Trisha Shetty

Mexican American professionals

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Mexican American professionals have entered the workforce in growing numbers in the past several years. To be considered “professionals,” individuals of this group must attain a professional degree and operate under a license.


According to the US Census Bureau, a Mexican American is defined as an individual who can self-identify as Hispanic or Latino as part of their heritage, nationality group, lineage, country of birth, or ancestors’ country of birth. The US Census Bureau states that any individual of any race may identify themselves as of Hispanic, Latino, or Spanish origin. Thus, many individuals of Mexican American status live in each of the fifty states.


Current stereotypes portray Mexican Americans as professionals only in the fields of wrestling, boxing, and other sports-related careers. Studies have indicated that more Mexican Americans are attaining higher education degrees in the fields of science, health care, educational services, and social assistance. Between 2008 and 2009, Mexican Americans made up a .8% increase in educational, health care, and social assistance professional degrees acquired.


Mexican Americans are increasing in numbers in college enrollment and degree completion rates. Between 2010 and 2012, college enrollment increased by .5% for the total population and by 1.4% by Mexican Americans. Mexican Americans are most often obtaining associate degrees (21.9%), bachelor’s degrees (7.0%), and graduate or professional degrees (2.9%). These numbers, from 2012, have also risen since 2010.

Mexican Americans make up 16.6% of management, business, science, and arts occupations, and 10.2% of professional, scientific, management and administrative, and waste management services occupations, compared to 36.1% and 10.9% of the general population, respectively. This shows promise for this population of individuals, as their numbers in the professional workforce continue to rise.

A notable professional is Alicia Carolina Gutierrez, a process chemist at Pfizer Worldwide. Gutierrez obtained her Ph. D. in chemistry at Stanford University in 2010, and has published several articles on chlorides, olefins, and photochemistry including "Nickel-Catalyzed Heck-Type Reactions of Benzyl Chlorides and Simple Olefins." Gutierrez and other Mexican American professionals are earning degrees and entering the workforce in greater numbers.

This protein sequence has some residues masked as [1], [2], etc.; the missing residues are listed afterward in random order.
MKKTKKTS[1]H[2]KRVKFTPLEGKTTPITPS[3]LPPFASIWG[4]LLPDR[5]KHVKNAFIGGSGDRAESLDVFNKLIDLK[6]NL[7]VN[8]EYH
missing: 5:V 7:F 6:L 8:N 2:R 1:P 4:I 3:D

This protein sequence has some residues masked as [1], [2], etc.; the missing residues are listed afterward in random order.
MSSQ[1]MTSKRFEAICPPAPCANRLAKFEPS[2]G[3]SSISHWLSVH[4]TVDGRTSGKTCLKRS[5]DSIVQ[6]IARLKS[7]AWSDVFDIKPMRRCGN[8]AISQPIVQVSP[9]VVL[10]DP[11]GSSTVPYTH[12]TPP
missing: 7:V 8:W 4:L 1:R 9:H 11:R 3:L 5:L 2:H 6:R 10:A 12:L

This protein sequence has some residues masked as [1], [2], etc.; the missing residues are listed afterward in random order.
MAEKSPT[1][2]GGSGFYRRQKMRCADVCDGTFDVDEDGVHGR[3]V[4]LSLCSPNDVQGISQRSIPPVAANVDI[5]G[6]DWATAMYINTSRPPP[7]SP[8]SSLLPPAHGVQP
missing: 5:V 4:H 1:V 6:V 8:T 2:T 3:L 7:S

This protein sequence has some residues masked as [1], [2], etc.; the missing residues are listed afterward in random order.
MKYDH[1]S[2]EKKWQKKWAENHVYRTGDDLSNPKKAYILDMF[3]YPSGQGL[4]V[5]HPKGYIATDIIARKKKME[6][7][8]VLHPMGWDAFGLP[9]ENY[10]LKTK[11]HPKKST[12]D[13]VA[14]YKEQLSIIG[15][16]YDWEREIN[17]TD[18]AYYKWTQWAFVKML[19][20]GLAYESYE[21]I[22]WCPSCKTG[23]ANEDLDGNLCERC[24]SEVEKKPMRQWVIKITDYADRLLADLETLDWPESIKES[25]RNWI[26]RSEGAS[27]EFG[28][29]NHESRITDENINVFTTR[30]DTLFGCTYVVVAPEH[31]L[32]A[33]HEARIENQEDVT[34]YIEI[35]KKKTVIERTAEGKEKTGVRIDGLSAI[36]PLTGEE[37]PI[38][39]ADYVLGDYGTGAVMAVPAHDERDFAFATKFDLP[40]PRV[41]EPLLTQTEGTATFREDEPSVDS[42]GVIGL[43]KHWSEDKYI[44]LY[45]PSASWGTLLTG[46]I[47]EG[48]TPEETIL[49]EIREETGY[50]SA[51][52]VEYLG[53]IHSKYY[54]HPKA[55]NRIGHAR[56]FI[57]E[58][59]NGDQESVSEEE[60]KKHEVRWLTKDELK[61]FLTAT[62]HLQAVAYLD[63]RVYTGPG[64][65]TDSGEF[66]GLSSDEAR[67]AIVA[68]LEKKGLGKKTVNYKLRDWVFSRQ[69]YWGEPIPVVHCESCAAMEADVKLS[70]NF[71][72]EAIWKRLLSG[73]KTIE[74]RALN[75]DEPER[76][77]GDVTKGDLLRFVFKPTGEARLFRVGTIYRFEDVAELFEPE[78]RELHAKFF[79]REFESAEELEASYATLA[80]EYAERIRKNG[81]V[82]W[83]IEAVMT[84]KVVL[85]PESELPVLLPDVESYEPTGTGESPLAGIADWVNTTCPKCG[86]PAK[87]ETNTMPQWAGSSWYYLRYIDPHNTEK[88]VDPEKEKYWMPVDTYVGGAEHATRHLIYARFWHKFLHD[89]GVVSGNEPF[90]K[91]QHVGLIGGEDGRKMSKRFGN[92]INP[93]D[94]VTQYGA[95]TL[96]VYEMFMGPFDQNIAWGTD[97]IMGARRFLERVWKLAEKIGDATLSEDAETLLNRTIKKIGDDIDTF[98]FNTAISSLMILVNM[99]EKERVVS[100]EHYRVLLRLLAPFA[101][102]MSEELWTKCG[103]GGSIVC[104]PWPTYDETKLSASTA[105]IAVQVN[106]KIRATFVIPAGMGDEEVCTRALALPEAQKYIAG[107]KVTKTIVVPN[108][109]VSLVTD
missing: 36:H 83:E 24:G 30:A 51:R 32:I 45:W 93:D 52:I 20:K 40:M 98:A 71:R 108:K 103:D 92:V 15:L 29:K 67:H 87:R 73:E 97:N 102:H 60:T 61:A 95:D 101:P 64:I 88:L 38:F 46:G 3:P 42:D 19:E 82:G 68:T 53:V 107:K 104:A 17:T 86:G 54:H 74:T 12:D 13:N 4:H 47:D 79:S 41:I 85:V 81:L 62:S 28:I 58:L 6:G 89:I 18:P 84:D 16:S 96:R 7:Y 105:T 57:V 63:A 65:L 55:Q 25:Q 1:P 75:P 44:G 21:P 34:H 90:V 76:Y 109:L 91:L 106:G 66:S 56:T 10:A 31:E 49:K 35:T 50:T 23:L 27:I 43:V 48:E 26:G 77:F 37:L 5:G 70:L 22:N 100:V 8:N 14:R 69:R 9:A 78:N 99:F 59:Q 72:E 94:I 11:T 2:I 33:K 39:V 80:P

Mexican American professionals are growing in numbers in careers including journalism, law, engineering, healthcare, computer science, dentistry, and architecture, among many others. In March 2015, Mexican-born engineer Luis Velasco, who works at NASA, designs and engineers robots for the company. He obtained a scholarship at Brigham Young University in Provo, Utah and studied mechanical engineering.

Future efforts

Groups and coalitions such as the Mexican American Latino Faculty Association at Texas A&M University and the Mexican American Business & Professional Association are united in efforts to continue the improvement and involvement of Mexican American professionals in educational settings and in the workforce. These organizations are focused on a “climate of excellence” and focusing Mexican American professionals’ involvement in areas including business, education, community leadership, and legislative domain. Other groups, including the Association of Mexican American Educators and the Mexican American Hispanic Physicians Association encourage Mexican Americans to pursue professional careers and higher education, and to provide support to this population


Mexican American professionals Wikipedia

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